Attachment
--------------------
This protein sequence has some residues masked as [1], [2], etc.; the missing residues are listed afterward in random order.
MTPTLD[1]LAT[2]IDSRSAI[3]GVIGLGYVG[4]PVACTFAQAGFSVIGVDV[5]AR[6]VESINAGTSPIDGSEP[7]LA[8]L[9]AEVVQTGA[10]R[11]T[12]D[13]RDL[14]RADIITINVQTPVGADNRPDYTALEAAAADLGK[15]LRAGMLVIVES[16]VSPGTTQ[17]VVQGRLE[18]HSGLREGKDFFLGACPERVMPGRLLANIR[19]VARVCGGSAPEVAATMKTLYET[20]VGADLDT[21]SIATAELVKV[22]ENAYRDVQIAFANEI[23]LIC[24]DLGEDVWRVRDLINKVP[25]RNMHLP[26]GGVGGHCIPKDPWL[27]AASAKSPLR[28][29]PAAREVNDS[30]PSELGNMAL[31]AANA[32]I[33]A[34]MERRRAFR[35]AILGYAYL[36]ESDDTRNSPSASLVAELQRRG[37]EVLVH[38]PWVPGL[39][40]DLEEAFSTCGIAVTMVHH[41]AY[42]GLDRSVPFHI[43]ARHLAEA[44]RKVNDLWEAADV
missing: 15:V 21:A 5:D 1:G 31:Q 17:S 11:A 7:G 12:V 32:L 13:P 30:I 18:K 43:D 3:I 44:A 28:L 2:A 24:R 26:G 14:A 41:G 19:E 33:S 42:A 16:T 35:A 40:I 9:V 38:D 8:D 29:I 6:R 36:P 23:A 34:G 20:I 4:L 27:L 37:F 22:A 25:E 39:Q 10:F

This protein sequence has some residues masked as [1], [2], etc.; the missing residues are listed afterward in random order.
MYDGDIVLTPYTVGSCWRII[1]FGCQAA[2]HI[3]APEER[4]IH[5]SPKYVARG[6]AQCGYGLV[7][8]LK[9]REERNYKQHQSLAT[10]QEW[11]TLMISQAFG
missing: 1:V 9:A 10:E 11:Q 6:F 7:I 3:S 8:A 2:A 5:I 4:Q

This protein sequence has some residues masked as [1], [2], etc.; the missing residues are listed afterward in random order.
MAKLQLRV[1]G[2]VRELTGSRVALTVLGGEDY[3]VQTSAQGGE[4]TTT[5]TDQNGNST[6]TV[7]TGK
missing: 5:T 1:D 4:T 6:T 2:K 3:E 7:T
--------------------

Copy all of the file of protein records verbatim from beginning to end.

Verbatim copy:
This protein sequence has some residues masked as [1], [2], etc.; the missing residues are listed afterward in random order.
MTPTLD[1]LAT[2]IDSRSAI[3]GVIGLGYVG[4]PVACTFAQAGFSVIGVDV[5]AR[6]VESINAGTSPIDGSEP[7]LA[8]L[9]AEVVQTGA[10]R[11]T[12]D[13]RDL[14]RADIITINVQTPVGADNRPDYTALEAAAADLGK[15]LRAGMLVIVES[16]VSPGTTQ[17]VVQGRLE[18]HSGLREGKDFFLGACPERVMPGRLLANIR[19]VARVCGGSAPEVAATMKTLYET[20]VGADLDT[21]SIATAELVKV[22]ENAYRDVQIAFANEI[23]LIC[24]DLGEDVWRVRDLINKVP[25]RNMHLP[26]GGVGGHCIPKDPWL[27]AASAKSPLR[28][29]PAAREVNDS[30]PSELGNMAL[31]AANA[32]I[33]A[34]MERRRAFR[35]AILGYAYL[36]ESDDTRNSPSASLVAELQRRG[37]EVLVH[38]PWVPGL[39][40]DLEEAFSTCGIAVTMVHH[41]AY[42]GLDRSVPFHI[43]ARHLAEA[44]RKVNDLWEAADV
missing: 15:V 21:A 5:D 1:G 31:Q 17:S 11:A 7:G 12:V 32:L 13:P 30:I 18:K 43:D 3:I 44:A 28:L 2:A 24:R 26:G 14:A 41:G 19:E 33:S 42:A 16:T 35:A 40:I 9:V 38:D 8:D 29:I 6:R 36:P 23:A 34:G 20:I 4:L 27:L 37:F 22:A 25:E 39:Q 10:F

This protein sequence has some residues masked as [1], [2], etc.; the missing residues are listed afterward in random order.
MYDGDIVLTPYTVGSCWRII[1]FGCQAA[2]HI[3]APEER[4]IH[5]SPKYVARG[6]AQCGYGLV[7][8]LK[9]REERNYKQHQSLAT[10]QEW[11]TLMISQAFG
missing: 1:V 9:A 10:E 11:Q 6:F 7:I 3:S 8:A 2:A 5:I 4:Q

This protein sequence has some residues masked as [1], [2], etc.; the missing residues are listed afterward in random order.
MAKLQLRV[1]G[2]VRELTGSRVALTVLGGEDY[3]VQTSAQGGE[4]TTT[5]TDQNGNST[6]TV[7]TGK
missing: 5:T 1:D 4:T 6:T 2:K 3:E 7:T